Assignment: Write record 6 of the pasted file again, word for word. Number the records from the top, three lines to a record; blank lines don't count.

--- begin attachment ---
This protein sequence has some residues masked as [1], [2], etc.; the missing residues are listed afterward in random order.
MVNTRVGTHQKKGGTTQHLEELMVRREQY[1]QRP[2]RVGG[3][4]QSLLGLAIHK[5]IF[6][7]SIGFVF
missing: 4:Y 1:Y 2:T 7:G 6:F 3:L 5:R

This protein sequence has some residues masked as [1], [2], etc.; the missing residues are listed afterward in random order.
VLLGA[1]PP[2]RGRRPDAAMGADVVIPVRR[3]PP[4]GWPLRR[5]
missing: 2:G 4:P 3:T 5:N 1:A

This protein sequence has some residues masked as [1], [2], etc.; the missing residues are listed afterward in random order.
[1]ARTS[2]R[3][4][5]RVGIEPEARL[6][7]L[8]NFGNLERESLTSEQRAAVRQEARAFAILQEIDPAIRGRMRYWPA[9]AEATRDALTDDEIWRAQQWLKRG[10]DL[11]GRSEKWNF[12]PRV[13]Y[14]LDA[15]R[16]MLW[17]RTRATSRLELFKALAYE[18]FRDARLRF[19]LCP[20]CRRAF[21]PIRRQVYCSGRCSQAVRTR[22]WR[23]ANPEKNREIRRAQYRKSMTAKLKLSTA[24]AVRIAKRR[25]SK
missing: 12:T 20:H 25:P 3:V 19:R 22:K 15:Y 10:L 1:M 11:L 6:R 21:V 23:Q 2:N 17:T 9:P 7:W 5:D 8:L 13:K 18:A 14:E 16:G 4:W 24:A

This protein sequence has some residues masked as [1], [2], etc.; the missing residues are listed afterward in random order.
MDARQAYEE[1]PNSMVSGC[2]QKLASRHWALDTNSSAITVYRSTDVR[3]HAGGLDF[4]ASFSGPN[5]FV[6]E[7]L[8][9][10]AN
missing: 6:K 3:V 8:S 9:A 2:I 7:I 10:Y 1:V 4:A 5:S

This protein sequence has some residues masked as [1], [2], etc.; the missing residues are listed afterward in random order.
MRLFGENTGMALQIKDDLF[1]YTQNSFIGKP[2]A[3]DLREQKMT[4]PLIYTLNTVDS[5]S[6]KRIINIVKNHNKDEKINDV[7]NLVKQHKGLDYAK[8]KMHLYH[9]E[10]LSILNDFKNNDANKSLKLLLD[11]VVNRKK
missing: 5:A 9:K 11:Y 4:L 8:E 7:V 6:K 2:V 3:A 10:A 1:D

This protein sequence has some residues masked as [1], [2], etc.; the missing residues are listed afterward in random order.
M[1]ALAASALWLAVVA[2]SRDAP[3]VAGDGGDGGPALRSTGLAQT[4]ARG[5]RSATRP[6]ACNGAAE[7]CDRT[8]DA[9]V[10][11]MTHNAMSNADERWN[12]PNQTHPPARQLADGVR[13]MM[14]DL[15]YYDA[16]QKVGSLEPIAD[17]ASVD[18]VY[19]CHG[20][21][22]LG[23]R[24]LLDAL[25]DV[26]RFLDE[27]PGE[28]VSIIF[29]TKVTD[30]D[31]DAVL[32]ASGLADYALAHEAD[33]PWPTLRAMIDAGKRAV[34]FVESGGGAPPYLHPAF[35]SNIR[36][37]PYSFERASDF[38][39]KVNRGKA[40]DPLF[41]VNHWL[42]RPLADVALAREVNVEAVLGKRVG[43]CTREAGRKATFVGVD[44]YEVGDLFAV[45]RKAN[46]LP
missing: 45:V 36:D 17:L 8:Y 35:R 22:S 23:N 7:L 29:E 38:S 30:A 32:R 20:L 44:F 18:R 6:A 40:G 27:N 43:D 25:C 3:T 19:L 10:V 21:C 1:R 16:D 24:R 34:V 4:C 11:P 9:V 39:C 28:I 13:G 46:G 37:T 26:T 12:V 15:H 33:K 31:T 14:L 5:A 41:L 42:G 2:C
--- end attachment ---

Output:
This protein sequence has some residues masked as [1], [2], etc.; the missing residues are listed afterward in random order.
M[1]ALAASALWLAVVA[2]SRDAP[3]VAGDGGDGGPALRSTGLAQT[4]ARG[5]RSATRP[6]ACNGAAE[7]CDRT[8]DA[9]V[10][11]MTHNAMSNADERWN[12]PNQTHPPARQLADGVR[13]MM[14]DL[15]YYDA[16]QKVGSLEPIAD[17]ASVD[18]VY[19]CHG[20][21][22]LG[23]R[24]LLDAL[25]DV[26]RFLDE[27]PGE[28]VSIIF[29]TKVTD[30]D[31]DAVL[32]ASGLADYALAHEAD[33]PWPTLRAMIDAGKRAV[34]FVESGGGAPPYLHPAF[35]SNIR[36][37]PYSFERASDF[38][39]KVNRGKA[40]DPLF[41]VNHWL[42]RPLADVALAREVNVEAVLGKRVG[43]CTREAGRKATFVGVD[44]YEVGDLFAV[45]RKAN[46]LP
missing: 45:V 36:D 17:L 8:Y 35:R 22:S 23:N 7:L 29:E 38:S 30:A 32:R 20:L 44:F 18:R 6:A 40:G 27:N 43:D 25:C 3:T 19:L 10:V 21:C 1:R 16:D 24:R 34:V 4:C 11:P 9:V 39:C 28:I 13:G 46:G 37:T 26:T 12:V 15:H 33:K 31:T 14:L 5:A 41:L 42:G 2:C